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In case you missed it, Saturday marked the "National Day of Action for Deportation," when immigration advocates called on politicians to put an end to forcibly removing persons from the United States.

Under the Twitter hashtags #Not1More and #2Million2Many, activists rallied around the common goal of ending the deportation of undocumented immigrants. It's believed that as of this month, the Obama administration will have deported 2 million people since 2009.

Deportation haunts many American immigrants, but here are five legal tips to consider when fighting removal from the United States:

Who Qualifies for an H-1B Visa?

If you're interested in filing paperwork for an H-1B visa -- a temporary work permit the U.S. government issues to highly skilled foreign workers -- make sure to submit your paperwork sooner rather than later. The application season begins April 1.

But before all else, you need to get familiar with the process and find out whether you qualify for an H-1B visa.

Here are five basic requirements to apply for an H-1B visa:

5 Questions to Ask an Immigration Lawyer

For people from foreign countries who want to stay in the United States or become a citizen, what are five questions to ask an immigration lawyer before you hire one?

Although it's not required that you hire an immigration attorney when filing for citizenship or a green card, an experienced immigration lawyer can help clarify laws to make sure that all your paperwork is filled out and filed correctly. If you're facing an immigration-related legal issue -- such as deportation -- you'll also want professional legal help by your side.

If you decide to hire an attorney, here are five questions you may want to ask an immigration lawyer to see if he or she is the right fit for you:

Can you leave the house without your ID? It seems like a silly question to most, but with some shifts in state immigration laws, it has become a serious question.

In a perfect world, you wouldn't need to carry your ID on you at all times. But here's what you might expect in the real world:

President Obama's uncle won his battle for a green card on Tuesday, after a federal immigration judge ruled that 69-year-old Onyango Obama could remain in the United States permanently.

Judge Leonard Shapiro made his decision based on proof of Onyango's good moral character and a federal law granting green cards to immigrants who entered the country before 1972, reports Reuters. The decision was made in spite of Onyango's history of dodging immigration authorities, as well as his criminal record.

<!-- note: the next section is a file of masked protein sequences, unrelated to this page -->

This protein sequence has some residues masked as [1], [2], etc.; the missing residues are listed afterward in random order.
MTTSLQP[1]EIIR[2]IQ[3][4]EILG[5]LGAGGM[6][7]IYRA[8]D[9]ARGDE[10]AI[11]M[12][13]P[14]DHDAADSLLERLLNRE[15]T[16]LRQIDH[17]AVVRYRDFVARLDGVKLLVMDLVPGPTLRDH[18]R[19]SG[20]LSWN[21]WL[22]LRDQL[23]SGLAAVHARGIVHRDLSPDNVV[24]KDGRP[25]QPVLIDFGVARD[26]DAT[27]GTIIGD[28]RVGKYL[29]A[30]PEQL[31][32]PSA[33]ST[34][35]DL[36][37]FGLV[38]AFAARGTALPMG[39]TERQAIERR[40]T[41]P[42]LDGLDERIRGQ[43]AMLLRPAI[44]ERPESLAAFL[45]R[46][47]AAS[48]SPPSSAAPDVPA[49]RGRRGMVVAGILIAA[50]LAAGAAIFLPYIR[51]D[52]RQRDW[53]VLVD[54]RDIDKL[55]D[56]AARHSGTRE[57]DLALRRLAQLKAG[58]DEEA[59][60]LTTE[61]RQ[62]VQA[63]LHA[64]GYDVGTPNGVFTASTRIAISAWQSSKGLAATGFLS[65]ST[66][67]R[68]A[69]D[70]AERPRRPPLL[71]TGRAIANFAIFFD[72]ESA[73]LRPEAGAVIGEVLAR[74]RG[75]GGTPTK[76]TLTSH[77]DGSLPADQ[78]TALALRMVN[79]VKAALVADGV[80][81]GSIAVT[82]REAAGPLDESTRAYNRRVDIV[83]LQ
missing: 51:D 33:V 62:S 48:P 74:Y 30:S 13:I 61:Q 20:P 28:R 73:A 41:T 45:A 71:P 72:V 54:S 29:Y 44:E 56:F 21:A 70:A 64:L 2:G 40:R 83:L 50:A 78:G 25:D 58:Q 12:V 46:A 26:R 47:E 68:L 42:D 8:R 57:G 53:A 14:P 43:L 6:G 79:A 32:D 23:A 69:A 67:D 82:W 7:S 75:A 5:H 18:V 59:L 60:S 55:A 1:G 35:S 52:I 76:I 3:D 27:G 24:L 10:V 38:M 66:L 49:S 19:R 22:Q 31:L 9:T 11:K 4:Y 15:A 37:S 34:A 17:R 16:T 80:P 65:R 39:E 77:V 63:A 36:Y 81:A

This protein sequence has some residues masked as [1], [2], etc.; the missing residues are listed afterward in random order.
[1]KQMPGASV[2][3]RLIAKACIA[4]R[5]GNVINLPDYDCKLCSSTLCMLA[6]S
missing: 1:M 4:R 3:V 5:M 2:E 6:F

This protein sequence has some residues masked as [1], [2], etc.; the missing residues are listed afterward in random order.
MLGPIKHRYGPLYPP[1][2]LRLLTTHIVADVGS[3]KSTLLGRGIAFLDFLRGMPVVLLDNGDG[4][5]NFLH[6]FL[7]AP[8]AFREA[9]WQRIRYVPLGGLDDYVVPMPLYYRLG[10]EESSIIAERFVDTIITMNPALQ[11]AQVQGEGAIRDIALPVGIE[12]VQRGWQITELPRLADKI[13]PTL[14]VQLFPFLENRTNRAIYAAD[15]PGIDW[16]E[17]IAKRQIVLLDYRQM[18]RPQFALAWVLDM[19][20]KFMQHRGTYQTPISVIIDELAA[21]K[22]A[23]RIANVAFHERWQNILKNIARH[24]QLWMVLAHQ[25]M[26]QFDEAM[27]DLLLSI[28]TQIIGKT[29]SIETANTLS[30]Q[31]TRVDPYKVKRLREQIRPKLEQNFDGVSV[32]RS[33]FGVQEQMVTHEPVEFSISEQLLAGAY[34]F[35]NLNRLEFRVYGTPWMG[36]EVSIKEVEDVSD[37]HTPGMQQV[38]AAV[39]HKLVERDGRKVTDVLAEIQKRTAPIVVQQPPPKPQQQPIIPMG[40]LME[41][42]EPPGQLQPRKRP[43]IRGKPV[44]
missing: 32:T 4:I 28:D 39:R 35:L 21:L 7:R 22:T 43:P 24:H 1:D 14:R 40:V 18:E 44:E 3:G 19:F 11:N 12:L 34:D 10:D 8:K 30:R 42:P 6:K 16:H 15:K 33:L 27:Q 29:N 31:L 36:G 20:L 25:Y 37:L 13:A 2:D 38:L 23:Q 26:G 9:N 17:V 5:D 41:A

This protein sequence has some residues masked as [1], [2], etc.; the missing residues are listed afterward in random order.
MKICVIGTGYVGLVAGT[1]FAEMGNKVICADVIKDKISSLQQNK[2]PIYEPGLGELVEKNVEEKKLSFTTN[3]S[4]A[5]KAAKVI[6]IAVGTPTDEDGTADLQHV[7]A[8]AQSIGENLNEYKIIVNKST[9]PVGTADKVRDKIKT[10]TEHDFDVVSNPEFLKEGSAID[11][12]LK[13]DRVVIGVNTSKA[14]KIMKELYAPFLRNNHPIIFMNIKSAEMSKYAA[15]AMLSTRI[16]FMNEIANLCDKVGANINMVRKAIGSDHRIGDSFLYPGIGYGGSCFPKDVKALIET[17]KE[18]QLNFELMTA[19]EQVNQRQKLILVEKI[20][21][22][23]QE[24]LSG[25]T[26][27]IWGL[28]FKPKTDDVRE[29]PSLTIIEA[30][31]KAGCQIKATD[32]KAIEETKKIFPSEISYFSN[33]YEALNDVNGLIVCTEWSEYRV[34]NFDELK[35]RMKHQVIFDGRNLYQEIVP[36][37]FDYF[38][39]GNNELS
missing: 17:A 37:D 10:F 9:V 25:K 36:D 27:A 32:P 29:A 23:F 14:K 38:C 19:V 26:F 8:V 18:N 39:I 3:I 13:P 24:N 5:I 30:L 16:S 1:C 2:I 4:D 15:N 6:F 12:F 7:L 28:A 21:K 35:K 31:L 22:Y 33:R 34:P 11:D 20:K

With so many undocumented Americans attempting the same thing, how did Obama's uncle get a green card?

Immigrant Driver Licenses Get Green Light in Calif.

A new California "immigrant driver's license" bill will allow unauthorized immigrants to obtain a special driver's license by January 1, 2015. The license would be for driving only, and would not be valid for voter registration, the collection of public benefits, or even for use as an ID to board a plane.

It's a major victory for California's immigrants' rights movement. Over the last decade, similar bills failed to pass time and time again.

But as the bill awaits Gov. Jerry Brown's signature, there are both proponents and opponents of stronger undocumented immigrant rights who aren't thrilled about the bill.

Former U.S. intelligence contractor and current fugitive Edward Snowden says he's seeking temporary asylum in Russia until he can arrange "safe passage" to a permanent new home in South or Central America.

Snowden has been offered asylum by Venezuela, Bolivia, and Nicaragua, reports Reuters. But it's not clear how he'll make it to one of those destinations.

If people like Edward Snowden can seek asylum from the United States, how can immigrants from foreign nations apply for asylum or refugee status in America?

1st Green Card for Gay Spouse Approved

A Bulgarian immigrant in Florida has become the first gay spouse to be approved for a green card. It's an immigration milestone that comes after the U.S. Supreme Court struck down a federal law that limited marriage rights to opposite-sex couples.

The notice of approval of a permanent resident visa, known as a green card, was issued by e-mail late Friday to Traian Popov, 41, who lives with his American spouse, Julian Marsh, 55, in Fort Lauderdale, reports The New York Times.

Immigration Bill Passes Senate: 5 Things to Know

A bipartisan immigration bill has passed the U.S. Senate. Yes, you heard right.

The Senate voted to pass an expansive overhaul of federal immigration laws Thursday, sending its landmark bill to the House of Representatives. The uncharacteristic showing of bipartisan support gives the country a fighting chance to reform the immigration system for the first time in a generation, reports Time.

As the bill moves forward, here are five key points to keep in mind:

Deceased Boston bombing suspect Tamerlan Tsarnaev had his U.S. citizenship application delayed because of a prior FBI interview.

The interview was conducted in 2011 at the request of the Russian government, based on suspicion that Tsarnaev may have had links to terrorist groups, The New York Times reports.

Although Tamerlan's interview succeeded in delaying his citizenship application, that's not the only way such an application can be delayed or denied. Here are five common reasons why even law-abiding immigrants can be denied citizenship: